History of Japan Japanese History: an overview by era
Early Japan until 710 | Nara Period 710-794 | Heian Period 794-1192 | Kamakura Period 1192-1336 | Muromachi Period 1336-1573 | Azuchi-Momoyama Period 1573-1603 | Edo Period 1603-1868 | Meiji Period 1868-1912 | Taisho and Early Showa Period 1912-1945 | Postwar Period 1945-Present
The earliest human settlements in Japan are estimated to date from the Ice Age, about 30,000 years ago. At that time all four main Japanese islands were linked. The southernmost island of Kyushu was joined to the Korean peninsula and the northernmost island of Hokkaido to Siberia. Read more about early Japanese history.
From 710 the capital was the patterned Chinese-style city of Nara: an incongruous island of Chineseness in a landscape of pit dwellings, signifying the aristocracy's break from tribal culture. Buddhism continued to grow in power, and in 738 the Emperor Shomu, in an attempt to counter a smallpox epidemic and social unrest, founded the Buddhist temple of Todaiji and ordered for it the creation of a 16m (53-foot) high gilt bronze Buddha. Read more about the Nara Period
The first Heian Emperor Kammu was probably the most powerful of any Emperor before or since, but after his death in 806 the Fujiwara increased in political power by providing the imperial house with Fujiwara concubines and imperial consorts, thus forging marriage bonds that gave Fujiwara nobles access to the highest Court administrative positions. The Heian Period saw the capital established in Heian-kyo or modern day Kyoto and the building of many great temples and the Imperial Palace or Gosho.
In August 1192 Minamoto Yoritomo was appointed seii taishogun ('barbarian-subduing generalissimo') or, more briefly, Shogun, under the new Emperor Go-Toba. He was different from previous 'advisors' to the Emperor (i.e. regents) in that he exercised his power from the town of Kamakura, his Kanto (i.e. present Tokyo area) power base, not Heian (Kyoto). Thus began the Kamakura Period of Japanese history.
Go-Daigo managed to flee Kyoto in January 1337 and establish his own junior line court in the mountain wilderness of Yoshino, south of Kyoto. Meanwhile the Northern (senior line) Court presided in Kyoto, controlled by Ashikaga Takauji. Unlike the previous Bakufu, under the Hojo, the new Bakufu under Takauji felt obliged to remain in Kyoto and exert direct control. The next few decades of the Muromachi Period were spent trying to solve the succession dispute by fighting the junior line Southern Court.
The Azuchi-Momoyama era began as a contest among the most powerful daimyo to install an Ashikaga successor of their choice in the Muromachi Bakufu. The determined and ruthless daimyo Oda Nobunaga was successful in entering Kyoto and setting up Ashikaga Yoshiaki as the 15th Shogun. He then embarked on the subjugation of the whole of the Japan. The period is marked by the building of Ginkakuji Temple and Azuchi Castle.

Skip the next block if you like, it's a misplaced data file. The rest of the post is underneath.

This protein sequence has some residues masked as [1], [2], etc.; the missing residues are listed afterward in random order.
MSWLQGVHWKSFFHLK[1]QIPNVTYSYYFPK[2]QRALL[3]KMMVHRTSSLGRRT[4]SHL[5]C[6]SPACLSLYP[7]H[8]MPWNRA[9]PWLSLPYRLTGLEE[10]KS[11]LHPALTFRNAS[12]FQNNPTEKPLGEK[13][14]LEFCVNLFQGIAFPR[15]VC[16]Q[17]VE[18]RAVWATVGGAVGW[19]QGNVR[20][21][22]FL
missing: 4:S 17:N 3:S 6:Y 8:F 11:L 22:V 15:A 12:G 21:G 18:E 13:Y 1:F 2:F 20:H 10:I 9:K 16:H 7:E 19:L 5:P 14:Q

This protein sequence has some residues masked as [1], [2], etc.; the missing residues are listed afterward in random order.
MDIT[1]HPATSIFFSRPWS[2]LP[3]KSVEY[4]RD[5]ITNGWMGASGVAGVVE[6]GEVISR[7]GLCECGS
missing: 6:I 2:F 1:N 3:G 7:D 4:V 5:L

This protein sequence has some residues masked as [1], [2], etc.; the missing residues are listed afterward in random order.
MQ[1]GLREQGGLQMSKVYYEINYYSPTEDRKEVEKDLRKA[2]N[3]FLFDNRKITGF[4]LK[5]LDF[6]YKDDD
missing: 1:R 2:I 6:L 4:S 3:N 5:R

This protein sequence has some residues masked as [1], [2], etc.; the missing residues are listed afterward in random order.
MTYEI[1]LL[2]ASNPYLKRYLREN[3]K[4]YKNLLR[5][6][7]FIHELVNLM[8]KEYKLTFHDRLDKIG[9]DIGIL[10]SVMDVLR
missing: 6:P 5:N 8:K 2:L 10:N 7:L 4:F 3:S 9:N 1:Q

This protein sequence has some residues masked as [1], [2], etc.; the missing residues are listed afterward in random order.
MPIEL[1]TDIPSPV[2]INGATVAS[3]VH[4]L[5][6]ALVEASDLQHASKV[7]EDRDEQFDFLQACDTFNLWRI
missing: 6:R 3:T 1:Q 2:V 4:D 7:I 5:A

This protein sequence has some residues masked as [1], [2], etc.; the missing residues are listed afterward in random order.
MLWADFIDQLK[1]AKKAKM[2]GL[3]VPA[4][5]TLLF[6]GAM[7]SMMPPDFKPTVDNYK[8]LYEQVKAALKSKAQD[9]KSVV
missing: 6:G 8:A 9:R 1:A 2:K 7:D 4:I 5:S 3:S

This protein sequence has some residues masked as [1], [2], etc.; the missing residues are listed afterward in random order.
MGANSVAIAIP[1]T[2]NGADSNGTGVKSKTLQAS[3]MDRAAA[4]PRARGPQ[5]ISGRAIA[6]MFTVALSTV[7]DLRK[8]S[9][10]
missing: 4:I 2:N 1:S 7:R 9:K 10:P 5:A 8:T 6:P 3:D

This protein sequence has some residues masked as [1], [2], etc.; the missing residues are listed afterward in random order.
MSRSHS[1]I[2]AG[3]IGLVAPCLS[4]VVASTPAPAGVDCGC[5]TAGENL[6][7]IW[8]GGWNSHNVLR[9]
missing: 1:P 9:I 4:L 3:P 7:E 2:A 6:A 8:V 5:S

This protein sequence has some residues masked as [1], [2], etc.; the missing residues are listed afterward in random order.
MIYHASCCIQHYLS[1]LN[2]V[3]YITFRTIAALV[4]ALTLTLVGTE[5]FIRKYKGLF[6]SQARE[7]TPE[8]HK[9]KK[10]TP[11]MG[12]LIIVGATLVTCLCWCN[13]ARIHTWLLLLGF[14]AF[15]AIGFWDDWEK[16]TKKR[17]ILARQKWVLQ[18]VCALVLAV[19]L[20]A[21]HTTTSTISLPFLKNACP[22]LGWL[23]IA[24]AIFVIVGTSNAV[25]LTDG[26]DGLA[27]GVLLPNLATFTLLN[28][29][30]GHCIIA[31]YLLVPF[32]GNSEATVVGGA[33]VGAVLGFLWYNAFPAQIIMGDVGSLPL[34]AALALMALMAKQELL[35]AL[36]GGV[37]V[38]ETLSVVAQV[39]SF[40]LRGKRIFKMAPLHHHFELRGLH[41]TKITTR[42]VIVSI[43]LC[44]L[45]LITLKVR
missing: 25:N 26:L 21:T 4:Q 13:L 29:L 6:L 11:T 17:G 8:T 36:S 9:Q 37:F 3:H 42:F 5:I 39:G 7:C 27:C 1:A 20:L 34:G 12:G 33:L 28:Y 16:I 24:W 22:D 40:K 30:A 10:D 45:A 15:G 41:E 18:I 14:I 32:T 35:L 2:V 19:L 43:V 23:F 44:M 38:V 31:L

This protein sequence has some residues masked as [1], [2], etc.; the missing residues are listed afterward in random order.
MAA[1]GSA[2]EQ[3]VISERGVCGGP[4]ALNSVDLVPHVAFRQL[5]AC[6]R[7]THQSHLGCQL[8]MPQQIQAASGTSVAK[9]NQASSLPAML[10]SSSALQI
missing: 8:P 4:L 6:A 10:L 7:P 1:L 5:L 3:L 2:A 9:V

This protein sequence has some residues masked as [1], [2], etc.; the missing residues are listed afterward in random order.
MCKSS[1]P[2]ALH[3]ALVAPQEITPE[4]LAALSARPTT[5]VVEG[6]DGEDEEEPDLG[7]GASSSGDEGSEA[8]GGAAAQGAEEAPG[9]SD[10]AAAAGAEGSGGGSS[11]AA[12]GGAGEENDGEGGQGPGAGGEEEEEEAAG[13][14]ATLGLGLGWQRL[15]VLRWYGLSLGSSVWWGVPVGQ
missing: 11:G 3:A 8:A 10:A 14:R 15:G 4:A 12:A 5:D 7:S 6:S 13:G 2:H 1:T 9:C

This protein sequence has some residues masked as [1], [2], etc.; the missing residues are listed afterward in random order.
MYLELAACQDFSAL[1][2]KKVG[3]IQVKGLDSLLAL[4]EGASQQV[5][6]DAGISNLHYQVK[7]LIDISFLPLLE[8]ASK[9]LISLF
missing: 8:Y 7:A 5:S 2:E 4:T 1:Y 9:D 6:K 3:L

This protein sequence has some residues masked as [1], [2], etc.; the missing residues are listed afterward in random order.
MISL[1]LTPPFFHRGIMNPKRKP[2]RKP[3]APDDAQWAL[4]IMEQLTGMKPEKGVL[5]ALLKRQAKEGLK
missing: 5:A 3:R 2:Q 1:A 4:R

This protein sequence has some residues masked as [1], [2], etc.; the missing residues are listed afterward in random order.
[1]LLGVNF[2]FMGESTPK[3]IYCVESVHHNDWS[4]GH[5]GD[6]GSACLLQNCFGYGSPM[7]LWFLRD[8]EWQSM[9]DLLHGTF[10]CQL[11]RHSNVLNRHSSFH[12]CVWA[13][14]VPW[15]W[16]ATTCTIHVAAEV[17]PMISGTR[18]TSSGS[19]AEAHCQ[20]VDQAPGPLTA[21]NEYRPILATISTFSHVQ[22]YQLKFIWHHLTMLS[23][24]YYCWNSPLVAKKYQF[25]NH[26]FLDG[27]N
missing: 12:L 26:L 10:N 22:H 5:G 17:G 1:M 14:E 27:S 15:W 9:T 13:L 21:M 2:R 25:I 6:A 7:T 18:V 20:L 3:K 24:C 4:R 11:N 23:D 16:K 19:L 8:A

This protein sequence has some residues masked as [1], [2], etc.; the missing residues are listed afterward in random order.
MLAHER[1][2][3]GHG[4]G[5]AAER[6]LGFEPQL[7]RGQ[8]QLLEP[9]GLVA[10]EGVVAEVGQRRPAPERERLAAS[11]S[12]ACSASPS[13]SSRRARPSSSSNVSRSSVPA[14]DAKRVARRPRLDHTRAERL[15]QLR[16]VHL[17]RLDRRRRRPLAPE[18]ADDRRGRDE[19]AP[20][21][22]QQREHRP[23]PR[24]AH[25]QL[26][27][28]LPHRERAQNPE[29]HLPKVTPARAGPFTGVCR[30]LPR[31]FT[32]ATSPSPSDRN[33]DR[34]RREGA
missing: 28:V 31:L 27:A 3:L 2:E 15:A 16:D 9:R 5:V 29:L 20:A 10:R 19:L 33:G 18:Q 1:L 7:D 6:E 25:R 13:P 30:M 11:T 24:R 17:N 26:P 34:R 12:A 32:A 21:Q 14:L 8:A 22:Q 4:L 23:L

The Edo Period is marked by over two hundred and sixty years of peace and stability under the Pax Tokugawa of the Tokugawa shogunate begun by Tokugawa Ieyasu and the growth of the great city of Edo (Tokyo). The four class distictions of samurai, farmer, artisan and merchant became entrenched over this period, which also saw Japan adopt a policy of national isolationism or sakoku. Popular entertainments such as bunraku, kabuki, and ukiyo-e wood block prints developed over time before the arrival of western fleets and technology lead to the violent overthrow of the regime and the restoration of the Emperor.
The Meiji Period ushered in a number of fundamental changes in Japanese society as the new government attempted to modernize and industrialize the country in an attempt to match the power and technology of a dynamic and threatening West.
The Taisho Period (1912-1926) is often considered a brief flowering of democracy in Japan before the country slid into militarism, ultra-nationalism and totalitarianism in the early Showa Period. The Taisho Period is marked by a shift in power from the by now aging Meiji oligarchs or genro, men such as Ito Hirobumi, Okuma Shigenobu and Yamagata Aritomo, towards the newly-founded, though weak, political parties.
Post World War Two Japan set out anew on a path of securing its place in Asia and the rest of the world through economic domination rather than military, relying as much on the United States for protection as its own military resources. Economics and the relationship with America have defined Japan's post-war story.